Eight of the ten highest mountain peaks in the world are located in Nepal, a small Himalayan country with a mainly rural population of 26 million people. The country’s three biggest river systems - the Kosi, Gandaki and Karnali - originate in high-mountain glaciers and eventually flow into the Ganges river system.
The abundant water resources and the rivers’ fast flows make Nepal a prime location for hydropower development. Already, 90 percent of the nation’s power comes from dams. Yet, hydropower development has a contentious history in the country. The variability of water flow, the Nepalese authorities’ lack of experience with consultation processes, as well as corruption in large infrastructure projects make dams an environmentally, economically and socially risky endeavor.
In 1995, the World Bank famously withdrew from one of its largest planned hydropower projects: the $1.1 billion Arun III Dam in Nepal. The decision came just before the World Bank Inspection Panel was to investigate whether the bank had violated its own guidelines for land compensation, resettlement and environmental assessment on the project. Studies confirmed that the project would not address the energy needs of the country’s poor, who mostly live in remote areas with no connection to the central energy grid. No large dam has been built in Nepal since.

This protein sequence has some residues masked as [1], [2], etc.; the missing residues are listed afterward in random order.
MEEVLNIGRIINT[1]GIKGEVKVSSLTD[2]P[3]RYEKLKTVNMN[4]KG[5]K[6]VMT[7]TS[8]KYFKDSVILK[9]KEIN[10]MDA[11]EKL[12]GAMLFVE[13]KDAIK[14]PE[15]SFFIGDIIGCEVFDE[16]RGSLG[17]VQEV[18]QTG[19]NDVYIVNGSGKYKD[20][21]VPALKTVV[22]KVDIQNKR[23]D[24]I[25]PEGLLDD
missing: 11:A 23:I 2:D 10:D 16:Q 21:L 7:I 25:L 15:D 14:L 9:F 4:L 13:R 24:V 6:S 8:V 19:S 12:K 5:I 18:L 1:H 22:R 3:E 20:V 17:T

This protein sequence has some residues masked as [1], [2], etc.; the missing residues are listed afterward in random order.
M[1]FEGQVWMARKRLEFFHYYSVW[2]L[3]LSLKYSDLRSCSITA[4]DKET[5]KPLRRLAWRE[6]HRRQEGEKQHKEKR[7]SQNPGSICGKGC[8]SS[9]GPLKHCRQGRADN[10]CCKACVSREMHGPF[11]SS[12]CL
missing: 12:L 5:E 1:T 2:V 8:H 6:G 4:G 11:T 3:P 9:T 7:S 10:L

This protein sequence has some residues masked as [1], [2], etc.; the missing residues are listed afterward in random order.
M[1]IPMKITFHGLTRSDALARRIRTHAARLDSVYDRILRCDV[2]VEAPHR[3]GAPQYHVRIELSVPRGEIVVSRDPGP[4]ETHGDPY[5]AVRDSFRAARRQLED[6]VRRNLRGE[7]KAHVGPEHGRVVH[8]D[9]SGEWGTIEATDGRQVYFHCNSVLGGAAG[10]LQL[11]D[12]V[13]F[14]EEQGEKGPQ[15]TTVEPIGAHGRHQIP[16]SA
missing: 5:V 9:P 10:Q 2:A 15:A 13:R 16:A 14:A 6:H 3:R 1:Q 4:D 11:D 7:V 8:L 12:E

Today, Nepal is in the midst of a newfound drive to harness its water resources to meet the exploding energy demands of its powerful neighbors. The Nepali government is looking for investors and financiers for several large dam projects above 300MW, including Arun III, Upper Karnali, Budhi Gandakhi and the 750MW West Seti project. The projects, if built, will generate electricity for export to India and China. The world’s largest funders are supportive of this trend. The Asian Development Bank, for example, seems inclined to foot a large part of the more than US$1 billion price tag of the West Seti project. Civil society groups in Nepal have major concerns about the project, including that the social and environmental costs of building West Seti have to be carried by Nepal, while India will benefit from the generated electricity.